At the EU level, the Dublin III Regulation replaces the Dublin II Regulation, Regulation 343 of 2003, which in turn followed the Dublin Convention of 1990. In its totality, the Dublin system contains the criteria and mechanisms for determining the Member State responsible for examining an application for international protection submitted in one of the States by a third-country national or a stateless person. The Dublin Regulation identifies the first EU arrival country of the migrant as the competent Member State for his/her asylum procedure (excluding cases of unaccompanied minors, family reunifications or other special clauses). The choice of this ‘geographical’ principle within the EU Common Asylum System was justified in order to prevent multiple asylum applications by a single person (a process known as ‘asylum shopping’).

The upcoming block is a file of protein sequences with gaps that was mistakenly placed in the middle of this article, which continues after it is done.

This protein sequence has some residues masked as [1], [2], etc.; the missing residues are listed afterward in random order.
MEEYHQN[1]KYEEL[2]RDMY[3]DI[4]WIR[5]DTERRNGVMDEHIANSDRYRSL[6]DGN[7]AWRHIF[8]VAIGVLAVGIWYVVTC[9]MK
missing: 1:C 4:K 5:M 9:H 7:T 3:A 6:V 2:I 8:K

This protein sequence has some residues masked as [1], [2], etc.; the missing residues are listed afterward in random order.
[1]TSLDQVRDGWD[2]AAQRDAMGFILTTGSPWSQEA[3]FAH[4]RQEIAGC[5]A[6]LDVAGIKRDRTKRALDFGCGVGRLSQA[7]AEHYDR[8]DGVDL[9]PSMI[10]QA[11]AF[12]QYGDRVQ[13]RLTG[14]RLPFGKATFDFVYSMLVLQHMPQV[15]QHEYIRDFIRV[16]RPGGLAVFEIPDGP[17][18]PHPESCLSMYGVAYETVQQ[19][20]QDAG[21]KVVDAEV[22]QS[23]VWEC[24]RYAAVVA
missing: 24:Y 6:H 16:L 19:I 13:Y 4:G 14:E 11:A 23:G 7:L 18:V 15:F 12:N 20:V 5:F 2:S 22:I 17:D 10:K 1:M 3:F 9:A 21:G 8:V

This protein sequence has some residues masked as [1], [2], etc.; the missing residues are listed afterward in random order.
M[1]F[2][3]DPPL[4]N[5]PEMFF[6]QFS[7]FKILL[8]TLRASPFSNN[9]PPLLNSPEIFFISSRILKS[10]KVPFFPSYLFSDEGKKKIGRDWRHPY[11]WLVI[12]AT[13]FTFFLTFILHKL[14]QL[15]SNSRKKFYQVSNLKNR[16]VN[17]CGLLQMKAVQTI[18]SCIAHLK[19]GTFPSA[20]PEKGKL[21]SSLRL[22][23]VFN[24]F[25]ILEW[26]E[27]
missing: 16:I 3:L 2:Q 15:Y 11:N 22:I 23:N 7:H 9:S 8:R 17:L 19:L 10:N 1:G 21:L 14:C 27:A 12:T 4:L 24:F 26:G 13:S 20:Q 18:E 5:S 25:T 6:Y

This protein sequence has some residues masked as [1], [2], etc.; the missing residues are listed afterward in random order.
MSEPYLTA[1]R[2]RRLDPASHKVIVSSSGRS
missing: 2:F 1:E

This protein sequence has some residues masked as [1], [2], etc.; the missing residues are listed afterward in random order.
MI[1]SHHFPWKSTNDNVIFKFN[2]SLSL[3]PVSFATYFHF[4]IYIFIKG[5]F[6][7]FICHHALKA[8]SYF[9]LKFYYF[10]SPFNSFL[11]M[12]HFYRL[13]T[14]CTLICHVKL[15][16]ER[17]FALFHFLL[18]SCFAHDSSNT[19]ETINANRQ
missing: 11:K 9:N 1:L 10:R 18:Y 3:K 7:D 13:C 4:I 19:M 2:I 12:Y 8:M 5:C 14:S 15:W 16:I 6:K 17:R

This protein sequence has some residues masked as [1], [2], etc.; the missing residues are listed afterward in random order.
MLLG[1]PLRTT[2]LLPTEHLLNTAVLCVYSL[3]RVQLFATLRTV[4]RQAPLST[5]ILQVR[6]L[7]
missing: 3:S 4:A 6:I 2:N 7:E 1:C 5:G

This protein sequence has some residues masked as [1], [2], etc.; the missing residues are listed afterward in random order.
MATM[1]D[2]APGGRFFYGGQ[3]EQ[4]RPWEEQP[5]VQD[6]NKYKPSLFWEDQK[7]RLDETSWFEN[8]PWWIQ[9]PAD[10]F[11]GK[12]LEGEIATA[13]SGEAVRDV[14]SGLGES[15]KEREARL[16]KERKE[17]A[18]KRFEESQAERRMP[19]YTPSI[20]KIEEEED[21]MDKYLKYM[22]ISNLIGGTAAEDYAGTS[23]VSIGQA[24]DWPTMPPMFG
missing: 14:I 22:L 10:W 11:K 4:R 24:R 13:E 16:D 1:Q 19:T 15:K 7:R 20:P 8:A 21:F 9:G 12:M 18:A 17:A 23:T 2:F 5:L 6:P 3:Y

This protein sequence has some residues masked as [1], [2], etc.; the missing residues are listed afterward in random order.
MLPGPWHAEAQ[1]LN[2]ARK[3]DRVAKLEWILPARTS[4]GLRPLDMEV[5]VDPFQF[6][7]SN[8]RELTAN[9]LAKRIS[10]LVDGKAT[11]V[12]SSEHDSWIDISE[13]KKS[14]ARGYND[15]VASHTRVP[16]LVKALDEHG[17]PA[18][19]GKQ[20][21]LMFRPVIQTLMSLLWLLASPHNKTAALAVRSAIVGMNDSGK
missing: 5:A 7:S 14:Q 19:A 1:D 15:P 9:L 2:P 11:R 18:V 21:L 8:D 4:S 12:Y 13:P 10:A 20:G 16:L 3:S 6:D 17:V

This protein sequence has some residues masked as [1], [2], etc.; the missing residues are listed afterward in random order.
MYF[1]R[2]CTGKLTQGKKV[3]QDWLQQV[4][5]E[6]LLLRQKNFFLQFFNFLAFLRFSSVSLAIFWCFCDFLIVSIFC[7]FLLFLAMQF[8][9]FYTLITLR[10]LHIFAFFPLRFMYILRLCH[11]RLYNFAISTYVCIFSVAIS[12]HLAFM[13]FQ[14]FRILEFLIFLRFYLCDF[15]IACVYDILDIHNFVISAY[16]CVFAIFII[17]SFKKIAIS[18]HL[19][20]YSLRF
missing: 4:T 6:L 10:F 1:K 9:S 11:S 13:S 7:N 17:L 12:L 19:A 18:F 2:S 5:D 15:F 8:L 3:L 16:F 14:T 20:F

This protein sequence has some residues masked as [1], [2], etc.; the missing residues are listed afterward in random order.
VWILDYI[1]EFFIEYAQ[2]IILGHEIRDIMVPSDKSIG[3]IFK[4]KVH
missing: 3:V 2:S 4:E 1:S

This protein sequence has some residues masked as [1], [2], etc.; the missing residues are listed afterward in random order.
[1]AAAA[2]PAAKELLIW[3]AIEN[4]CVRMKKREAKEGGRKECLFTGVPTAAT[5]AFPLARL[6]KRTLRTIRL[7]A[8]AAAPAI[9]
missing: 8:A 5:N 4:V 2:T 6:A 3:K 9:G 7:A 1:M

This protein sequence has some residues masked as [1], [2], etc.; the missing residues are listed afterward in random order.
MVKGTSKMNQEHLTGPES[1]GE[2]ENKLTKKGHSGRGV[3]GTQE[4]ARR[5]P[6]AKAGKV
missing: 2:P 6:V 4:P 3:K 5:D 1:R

The rule of the state of first entry has had two main consequences. Firstly, it disregards migrants’ personal aspirations and cultural links with some countries, which partly explains the refusal of many migrants to accept the photo identification procedure. Secondly, due to this mechanism, first arrival countries are burdened with the bulk of international protection applications.